College in the summer: Dorms and quads are quiet, and it seems that the whole community is catching its breath. No marches, sit-ins, shout-downs, protesters giving professors whiplash. No arguments over free speech, Black Lives Matter, Israeli boycotts, abortion, Bernie Sanders, Hillary Clinton, President Trump.
But the fighting hasn’t stopped. It has just come home for the summer.
College students driven to the left (and occasionally to the right) by campus culture wars are now engaging in the same debates with their longtime housemates — also known as their parents. Students come home thinking that their parents are hopelessly stuck in some distant era like the 1990s; parents wonder what thousands of tuition dollars actually paid for.
The New York Times interviewed students and their parents who have struggled to live under the same roof, even for a few weeks, sometimes arriving at détente over dinner and other times ending in slammed bedroom doors. Their responses have been condensed and edited.
‘I just want them to change their minds’
Senior, Rollins College; a self-described liberal
Sheriff’s office I.T. administrator, Altamonte Springs, Fla.; voted for Mr. Trump
Nick: I’m getting more on the left side of the spectrum with every passing day. All of my family — mother, father, stepfather and grandmother — voted for Trump, despite me begging them not to.
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My mother is not super-crazy nutso, right-wing. But since the election, talking about politics has gotten harder. I tweet things at the president out of frustration. I called him a nasty word and my mother said, “That is not an appropriate thing to say.” We got into a whole fight.
We do get heated and a bit argumentative and raise our voices. But it’s never destroying anything. I just want them to change their minds.
Susan: I think his perception is that I am very staunchly a Republican and conservative. But that’s not the case. I was a registered Democrat until last year. My father was a blue-collar Pittsburgh Democrat. The first time I voted was with my father for Ronald Reagan. I’m very fiscally conservative and I’m all about individual responsibility.
What I notice is that when Nick is at school and not with us, his opinions will become far more liberal. This summer, he’ll get very fired up and we’ll have a conversation. I think both of us learn from listening to each other.
It will sometimes get to the point where we’re yelling at each other or swearing. But we know it doesn’t change the core of our relationship.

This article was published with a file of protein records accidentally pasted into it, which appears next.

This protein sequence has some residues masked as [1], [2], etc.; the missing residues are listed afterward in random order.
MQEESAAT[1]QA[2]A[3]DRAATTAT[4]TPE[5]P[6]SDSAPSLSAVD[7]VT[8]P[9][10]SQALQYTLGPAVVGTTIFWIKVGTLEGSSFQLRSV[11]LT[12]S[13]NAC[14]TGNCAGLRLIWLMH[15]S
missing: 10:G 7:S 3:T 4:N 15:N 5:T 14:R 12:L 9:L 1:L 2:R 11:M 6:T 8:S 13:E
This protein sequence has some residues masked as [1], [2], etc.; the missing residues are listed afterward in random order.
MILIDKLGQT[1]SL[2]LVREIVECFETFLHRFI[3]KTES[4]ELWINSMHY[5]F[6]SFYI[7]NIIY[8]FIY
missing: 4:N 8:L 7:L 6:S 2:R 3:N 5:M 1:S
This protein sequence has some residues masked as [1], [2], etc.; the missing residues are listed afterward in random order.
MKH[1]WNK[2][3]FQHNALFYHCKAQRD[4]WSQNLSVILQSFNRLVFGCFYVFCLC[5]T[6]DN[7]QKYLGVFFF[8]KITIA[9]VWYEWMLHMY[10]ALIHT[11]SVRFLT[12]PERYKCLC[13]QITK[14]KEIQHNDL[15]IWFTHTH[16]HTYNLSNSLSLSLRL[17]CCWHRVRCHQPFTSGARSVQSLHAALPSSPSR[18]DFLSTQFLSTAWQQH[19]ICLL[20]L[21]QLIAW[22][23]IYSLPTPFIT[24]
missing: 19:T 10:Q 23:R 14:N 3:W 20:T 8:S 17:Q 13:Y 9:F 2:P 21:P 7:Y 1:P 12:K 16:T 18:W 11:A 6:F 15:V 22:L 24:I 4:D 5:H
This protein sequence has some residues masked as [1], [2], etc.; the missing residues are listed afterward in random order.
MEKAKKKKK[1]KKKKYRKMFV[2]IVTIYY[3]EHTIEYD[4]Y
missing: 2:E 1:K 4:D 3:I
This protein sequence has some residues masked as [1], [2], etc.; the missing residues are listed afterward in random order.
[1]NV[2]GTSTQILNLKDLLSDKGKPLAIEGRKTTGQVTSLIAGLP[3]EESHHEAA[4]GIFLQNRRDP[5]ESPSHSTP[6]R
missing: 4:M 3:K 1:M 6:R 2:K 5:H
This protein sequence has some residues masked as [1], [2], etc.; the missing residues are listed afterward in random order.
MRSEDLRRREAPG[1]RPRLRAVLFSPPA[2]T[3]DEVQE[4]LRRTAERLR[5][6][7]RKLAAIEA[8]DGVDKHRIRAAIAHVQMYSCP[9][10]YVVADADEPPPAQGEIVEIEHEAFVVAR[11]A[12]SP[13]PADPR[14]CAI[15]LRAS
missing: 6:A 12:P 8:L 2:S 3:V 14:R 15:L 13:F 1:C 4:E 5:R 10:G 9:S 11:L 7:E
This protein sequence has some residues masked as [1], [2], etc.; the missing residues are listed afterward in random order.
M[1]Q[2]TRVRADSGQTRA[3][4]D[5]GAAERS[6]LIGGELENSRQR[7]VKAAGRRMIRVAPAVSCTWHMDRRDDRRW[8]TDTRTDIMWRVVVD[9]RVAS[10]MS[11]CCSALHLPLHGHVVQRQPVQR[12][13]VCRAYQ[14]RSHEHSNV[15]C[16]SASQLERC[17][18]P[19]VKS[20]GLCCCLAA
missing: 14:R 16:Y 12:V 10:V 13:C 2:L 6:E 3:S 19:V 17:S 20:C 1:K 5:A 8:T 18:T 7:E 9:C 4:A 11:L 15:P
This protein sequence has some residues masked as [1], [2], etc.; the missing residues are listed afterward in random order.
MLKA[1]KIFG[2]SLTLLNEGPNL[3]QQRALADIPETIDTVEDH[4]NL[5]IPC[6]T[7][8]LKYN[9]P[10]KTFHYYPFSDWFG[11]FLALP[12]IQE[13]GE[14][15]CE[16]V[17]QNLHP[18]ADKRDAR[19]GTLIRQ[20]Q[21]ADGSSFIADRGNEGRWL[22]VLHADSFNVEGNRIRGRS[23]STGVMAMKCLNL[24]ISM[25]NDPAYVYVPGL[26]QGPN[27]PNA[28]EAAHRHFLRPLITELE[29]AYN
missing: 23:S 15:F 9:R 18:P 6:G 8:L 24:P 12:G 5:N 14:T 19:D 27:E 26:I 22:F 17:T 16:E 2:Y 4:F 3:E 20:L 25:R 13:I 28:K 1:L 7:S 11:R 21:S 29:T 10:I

‘We couldn’t really agree on the facts’
Sophomore, University of Chicago; opponent of abortion rights
Lawyer, New York City; supporter of abortion rights
Nicholas: I grew up in New York City, and until recently was probably to the left of my parents. I was a volunteer with Greenpeace. I was staunchly atheist.
But this past Easter, I became Catholic. One big influence toward shifting my worldview was the book “The Reason for God” by Tim Keller, a Presbyterian pastor. And when I worked at Greenpeace, I met a girl who had Christian ideas, which made me start asking questions. She is now my girlfriend.
Now abortion is very important to me. When an election comes around, I’ll figure out how to vote, but I’ve adopted a traditional Catholic or conservative approach to that issue. At school, I got involved with Students for Life, and next year I will be on the executive board.
My mom doesn’t like it. She would definitely describe herself as pro-choice. She has been a contributor to Naral Pro-Choice America. One conversation we had ended very badly. We were talking about whether or not Planned Parenthood was doing things that were illegal. It took the turn I feel is common in current political discourse, where we couldn’t really agree on the facts, and because of that, we got angry and thought the other was crazy.
Livia: Last spring, Nicholas met his girlfriend. She is quite religious, but he took it a step further — like, many steps further. He’s now read all the books of the Bible, and recommended books I should read. He tends to get passionately involved with something, and that’s what he did with religion.
It’s very tough because I am pro-choice and feel so strongly about it. He believes that life begins at conception and you’re killing. It’s very black and white for him, and he can’t see introducing anything else to that analysis. I’ve tried.
I’m counting on his thoroughness in researching new ideas and hoping he changes. He is very respectful of my views. I’m, frankly, the one who gets more angry.
‘Mostly I avoid political conversations’